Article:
Think of famous whistle-blowers: Edward Snowden who took on the NSA, Chris Wylie who exposed Cambridge Analytica, or Frances Haugen who went after Meta. Others knew of those problems but cowardly did nothing. Likely many tried to recklessly fight but all they achieved was losing their jobs and burning out.
But not Snowden, Wylie, Haugen, and others like them. They used no swords (I think!), but that doesn’t invalidate their courage. They still took a great risk and made sure it wasn’t pointless: they did what had the greatest chance of succeeding.
I hope that any of you would do the courageous thing in a similarly momentous context, but courage is also needed in much more mundane situations.
Classic example: courage to punish and prevent harm
A friend of mine is a leader of a metal band. They’ve got three albums and a decent fan base. They even started their own label.
One day, he learned that the band’s drummer emotionally abused his girlfriend.
My friend could have easily done nothing and allowed the wrong to continue. He’d risk nothing: neither the friendship, nor the band’s reputation, nor even the chance of a false accusation based on hearsay. But that would be a cowardly thing to do.
He could also easily go on a full-on public cancelling and character assassination campaign. But that would be reckless and risk too much, including destroying his friend, the band, and the woman who was harmed enough and didn’t need the world to watch her pain.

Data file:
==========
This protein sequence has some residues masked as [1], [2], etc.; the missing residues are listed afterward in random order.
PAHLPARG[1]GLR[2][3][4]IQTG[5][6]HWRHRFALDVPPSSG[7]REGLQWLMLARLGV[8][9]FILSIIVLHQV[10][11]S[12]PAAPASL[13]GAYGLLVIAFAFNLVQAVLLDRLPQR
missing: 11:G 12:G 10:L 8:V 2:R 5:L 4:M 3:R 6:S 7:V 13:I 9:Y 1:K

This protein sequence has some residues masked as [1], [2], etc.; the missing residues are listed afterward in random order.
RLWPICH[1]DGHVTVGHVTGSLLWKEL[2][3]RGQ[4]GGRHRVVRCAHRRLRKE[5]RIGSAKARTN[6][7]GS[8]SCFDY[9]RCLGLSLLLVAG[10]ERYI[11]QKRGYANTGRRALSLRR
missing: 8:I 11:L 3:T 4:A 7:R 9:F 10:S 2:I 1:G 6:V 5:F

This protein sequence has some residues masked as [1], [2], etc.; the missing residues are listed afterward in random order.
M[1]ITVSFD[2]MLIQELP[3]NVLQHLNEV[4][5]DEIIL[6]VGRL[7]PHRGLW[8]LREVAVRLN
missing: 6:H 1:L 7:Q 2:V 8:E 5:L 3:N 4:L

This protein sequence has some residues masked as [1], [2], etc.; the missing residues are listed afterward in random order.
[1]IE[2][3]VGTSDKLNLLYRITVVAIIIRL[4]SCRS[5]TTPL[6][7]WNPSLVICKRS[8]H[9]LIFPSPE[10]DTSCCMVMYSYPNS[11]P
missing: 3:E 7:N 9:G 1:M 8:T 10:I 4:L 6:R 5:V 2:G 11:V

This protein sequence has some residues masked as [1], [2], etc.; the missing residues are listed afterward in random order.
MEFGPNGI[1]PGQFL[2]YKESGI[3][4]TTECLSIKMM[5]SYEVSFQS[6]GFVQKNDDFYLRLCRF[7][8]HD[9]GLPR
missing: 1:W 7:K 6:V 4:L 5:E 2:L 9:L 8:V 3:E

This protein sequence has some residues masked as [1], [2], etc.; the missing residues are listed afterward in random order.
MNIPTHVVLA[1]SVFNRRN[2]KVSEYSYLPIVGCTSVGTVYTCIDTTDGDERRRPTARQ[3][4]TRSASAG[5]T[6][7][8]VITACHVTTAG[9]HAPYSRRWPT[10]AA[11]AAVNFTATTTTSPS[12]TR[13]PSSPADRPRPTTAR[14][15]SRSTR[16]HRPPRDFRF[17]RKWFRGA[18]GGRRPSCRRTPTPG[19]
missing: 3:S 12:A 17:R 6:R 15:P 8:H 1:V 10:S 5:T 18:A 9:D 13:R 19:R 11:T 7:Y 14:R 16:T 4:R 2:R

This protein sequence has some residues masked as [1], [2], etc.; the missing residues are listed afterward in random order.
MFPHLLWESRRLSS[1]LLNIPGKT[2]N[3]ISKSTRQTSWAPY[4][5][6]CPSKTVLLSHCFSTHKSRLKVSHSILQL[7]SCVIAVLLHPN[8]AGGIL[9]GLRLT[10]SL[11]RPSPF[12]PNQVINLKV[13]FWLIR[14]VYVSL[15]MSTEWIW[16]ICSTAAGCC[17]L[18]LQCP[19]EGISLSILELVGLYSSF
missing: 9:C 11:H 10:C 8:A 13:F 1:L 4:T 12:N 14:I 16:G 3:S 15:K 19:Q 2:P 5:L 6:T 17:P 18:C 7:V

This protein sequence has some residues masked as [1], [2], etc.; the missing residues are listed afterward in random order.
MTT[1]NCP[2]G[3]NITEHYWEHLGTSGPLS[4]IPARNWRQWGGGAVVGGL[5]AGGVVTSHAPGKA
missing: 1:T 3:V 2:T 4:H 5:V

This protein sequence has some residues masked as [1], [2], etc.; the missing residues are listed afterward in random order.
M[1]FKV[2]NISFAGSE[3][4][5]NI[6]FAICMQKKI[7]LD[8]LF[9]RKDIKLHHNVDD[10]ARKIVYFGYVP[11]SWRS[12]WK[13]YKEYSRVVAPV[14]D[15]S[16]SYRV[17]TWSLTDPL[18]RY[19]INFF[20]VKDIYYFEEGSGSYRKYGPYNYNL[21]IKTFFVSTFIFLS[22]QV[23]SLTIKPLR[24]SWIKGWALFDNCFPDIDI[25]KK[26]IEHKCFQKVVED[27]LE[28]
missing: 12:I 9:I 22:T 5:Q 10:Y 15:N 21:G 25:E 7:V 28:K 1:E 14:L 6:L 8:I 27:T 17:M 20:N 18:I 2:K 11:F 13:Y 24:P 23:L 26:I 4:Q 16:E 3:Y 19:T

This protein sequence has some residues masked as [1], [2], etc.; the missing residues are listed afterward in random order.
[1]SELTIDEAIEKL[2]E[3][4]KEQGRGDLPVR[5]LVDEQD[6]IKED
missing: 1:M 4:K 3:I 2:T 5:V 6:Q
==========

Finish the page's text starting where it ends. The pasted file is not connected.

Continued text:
We spoke about it a lot at the time.
Think of any heroic story you know, I argued. In the beginning, there is always some great quest that is thrown at the hero and he has a choice: to take it or not. A real hero has doubts and fears, but in the end, he courageously does the right thing. Be a hero.
In the end, he confronted his drummer, got him to leave the band, and published a very measured and thoughtful announcement that explained the decision and took a strong stance against abuse in the metal scene. All while avoiding exposing the identity of the harmed woman.
He strongly supported a Change that made his world more fair and Just.
Was he afraid? Of course! He was agonising over this for days!
Did he take a risk? Definitely. He minimised the risk for others (especially the woman), but he was very worried that the band is going to suffer for it, both by losing a drummer and taking a reputation hit.
But it was the right thing to do.
And while we should always do what’s right just because it’s right, it’s worth mentioning that in the end, it paid off big time. People reacted very positively to my friend’s announcement, offered support, and praised his ability to take the problem face on.